Bastasch goes through several more Gore howlers, but I’ll just add one of my own from recent studies. Gore made much of Greenland’s ice sheet melting so rapidly you’d think the continent was a grilled cheese sandwich in a pizza oven. Science magazine reports this week that the interior of Greenland’s enormous ice mass appears to be . . . completely stable. Here’s the University of Illinois’s press release about it yesterday:

Study finds ice isn’t being lost from Greenland’s interior

Scientists studying data from the top of the Greenland ice sheet have discovered that during winter in the center of the world’s largest island, temperature inversions and other low-level atmospheric phenomena effectively isolate the ice surface from the atmosphere — recycling water vapor and halting the loss or gain of ice. A team of climate scientists made the surprising discovery from three years of data collected at Summit Camp, an arid, glaciated landscape 10,500 feet above sea level in the middle of the Greenland ice sheet.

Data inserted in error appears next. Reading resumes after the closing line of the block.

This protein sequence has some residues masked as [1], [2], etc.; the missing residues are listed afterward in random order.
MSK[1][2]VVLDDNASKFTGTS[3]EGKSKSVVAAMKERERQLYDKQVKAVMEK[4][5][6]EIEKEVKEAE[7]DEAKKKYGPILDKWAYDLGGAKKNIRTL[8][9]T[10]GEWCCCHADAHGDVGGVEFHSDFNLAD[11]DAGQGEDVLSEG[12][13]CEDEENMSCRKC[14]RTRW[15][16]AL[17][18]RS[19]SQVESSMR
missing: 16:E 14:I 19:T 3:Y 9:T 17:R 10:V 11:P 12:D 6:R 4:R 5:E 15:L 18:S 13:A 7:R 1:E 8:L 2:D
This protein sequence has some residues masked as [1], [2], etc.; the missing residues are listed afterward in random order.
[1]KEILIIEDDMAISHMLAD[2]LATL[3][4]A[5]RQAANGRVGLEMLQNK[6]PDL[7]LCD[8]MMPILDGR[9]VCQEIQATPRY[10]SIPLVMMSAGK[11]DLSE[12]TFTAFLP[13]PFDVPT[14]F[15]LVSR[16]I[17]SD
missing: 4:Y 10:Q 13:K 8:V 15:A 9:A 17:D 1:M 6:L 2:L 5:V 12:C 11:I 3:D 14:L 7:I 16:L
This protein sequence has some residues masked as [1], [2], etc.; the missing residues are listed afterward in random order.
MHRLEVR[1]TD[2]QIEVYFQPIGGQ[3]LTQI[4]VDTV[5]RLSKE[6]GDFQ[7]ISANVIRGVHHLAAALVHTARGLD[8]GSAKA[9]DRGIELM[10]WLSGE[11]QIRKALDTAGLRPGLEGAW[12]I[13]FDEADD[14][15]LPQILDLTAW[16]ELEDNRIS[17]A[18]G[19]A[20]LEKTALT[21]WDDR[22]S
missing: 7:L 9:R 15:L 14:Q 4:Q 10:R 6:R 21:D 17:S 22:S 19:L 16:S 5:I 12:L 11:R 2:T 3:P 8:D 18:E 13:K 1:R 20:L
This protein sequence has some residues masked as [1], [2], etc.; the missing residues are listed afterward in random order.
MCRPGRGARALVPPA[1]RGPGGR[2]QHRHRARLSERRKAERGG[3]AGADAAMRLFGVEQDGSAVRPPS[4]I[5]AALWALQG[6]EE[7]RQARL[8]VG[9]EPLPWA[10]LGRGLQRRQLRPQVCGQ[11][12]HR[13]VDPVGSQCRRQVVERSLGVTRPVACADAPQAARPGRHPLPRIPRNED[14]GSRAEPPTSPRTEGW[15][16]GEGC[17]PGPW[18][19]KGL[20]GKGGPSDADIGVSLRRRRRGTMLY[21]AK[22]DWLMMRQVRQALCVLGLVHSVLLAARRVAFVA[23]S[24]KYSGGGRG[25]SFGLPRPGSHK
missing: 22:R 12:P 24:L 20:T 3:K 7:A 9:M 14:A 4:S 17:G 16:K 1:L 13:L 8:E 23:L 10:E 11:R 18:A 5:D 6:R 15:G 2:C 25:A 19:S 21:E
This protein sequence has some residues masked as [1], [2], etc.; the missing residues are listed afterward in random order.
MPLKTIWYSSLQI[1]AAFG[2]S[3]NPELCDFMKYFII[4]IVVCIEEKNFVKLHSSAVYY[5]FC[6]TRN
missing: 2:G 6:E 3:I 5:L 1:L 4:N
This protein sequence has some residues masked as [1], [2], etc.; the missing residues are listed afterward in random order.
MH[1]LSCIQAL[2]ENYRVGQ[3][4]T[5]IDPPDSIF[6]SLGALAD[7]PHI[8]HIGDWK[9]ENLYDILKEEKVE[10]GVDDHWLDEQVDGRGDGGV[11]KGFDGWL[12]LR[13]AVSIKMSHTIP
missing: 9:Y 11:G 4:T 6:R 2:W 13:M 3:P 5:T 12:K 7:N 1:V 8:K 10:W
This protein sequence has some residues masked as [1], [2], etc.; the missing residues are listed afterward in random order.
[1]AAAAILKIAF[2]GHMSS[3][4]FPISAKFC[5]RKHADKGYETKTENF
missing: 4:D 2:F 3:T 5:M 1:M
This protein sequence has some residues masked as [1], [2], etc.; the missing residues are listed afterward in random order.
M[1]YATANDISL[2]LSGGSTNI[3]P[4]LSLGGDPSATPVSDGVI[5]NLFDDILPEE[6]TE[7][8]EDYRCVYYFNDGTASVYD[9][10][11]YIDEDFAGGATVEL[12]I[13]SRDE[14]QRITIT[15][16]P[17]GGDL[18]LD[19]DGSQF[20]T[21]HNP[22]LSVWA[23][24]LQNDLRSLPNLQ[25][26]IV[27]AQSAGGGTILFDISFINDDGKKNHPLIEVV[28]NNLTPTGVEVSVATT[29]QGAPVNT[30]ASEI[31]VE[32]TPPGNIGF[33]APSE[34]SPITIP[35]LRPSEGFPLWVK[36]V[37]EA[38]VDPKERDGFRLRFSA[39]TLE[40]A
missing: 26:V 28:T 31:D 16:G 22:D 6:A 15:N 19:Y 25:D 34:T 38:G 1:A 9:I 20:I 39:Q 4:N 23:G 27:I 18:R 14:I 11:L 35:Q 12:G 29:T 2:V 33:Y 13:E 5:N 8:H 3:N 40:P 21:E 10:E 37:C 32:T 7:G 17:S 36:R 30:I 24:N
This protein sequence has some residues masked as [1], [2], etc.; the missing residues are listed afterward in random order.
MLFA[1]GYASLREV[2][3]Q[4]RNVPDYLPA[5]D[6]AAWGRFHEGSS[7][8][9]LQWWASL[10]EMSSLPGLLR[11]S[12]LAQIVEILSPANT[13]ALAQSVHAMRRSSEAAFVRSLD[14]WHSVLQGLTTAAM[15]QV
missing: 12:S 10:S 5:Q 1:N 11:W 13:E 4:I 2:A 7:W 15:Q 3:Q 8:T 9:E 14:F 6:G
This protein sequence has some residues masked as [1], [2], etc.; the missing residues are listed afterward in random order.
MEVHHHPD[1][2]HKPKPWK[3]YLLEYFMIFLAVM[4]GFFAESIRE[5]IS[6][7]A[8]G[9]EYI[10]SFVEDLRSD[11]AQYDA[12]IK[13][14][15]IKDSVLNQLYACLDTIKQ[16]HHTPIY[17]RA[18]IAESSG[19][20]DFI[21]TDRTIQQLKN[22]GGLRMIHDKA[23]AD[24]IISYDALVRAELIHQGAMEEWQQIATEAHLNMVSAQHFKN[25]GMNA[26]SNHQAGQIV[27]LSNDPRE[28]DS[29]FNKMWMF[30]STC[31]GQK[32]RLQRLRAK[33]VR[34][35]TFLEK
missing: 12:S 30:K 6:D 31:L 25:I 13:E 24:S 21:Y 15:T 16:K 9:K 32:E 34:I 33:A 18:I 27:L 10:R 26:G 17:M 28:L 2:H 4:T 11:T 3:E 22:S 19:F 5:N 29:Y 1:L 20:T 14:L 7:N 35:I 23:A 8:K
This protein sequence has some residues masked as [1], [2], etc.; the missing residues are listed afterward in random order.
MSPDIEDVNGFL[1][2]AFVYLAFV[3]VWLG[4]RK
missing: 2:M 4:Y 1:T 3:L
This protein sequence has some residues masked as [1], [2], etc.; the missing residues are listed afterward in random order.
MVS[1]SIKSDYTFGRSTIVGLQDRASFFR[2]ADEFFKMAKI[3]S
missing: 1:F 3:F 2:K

“This is a place, unlike the rest of the ice sheet, where ice is accumulating,” says Max Berkelhammer, assistant professor of earth and environmental sciences at the University of Illinois at Chicago. Berkelhammer is first author on the study, reported in Science Advances, an open-access online publication of the journal Science.

For fans of classic films, here’s my 46-minute rebuttal of Gore’s movie, though it is way out of date now, since it was done before climategate, before the duration of the temperature pause became evident, and before the numerous recent studies concluding that most of the UN IPCC computer models overestimate climate sensitivity.

And here’s the seven-minute update I did one year later—complete with a Bruce Jenner reference!

97  Politics, Religion, Science, Culture and Humanities / Politics & Religion / Re: are we at war or not? on: May 07, 2016, 02:59:19 PM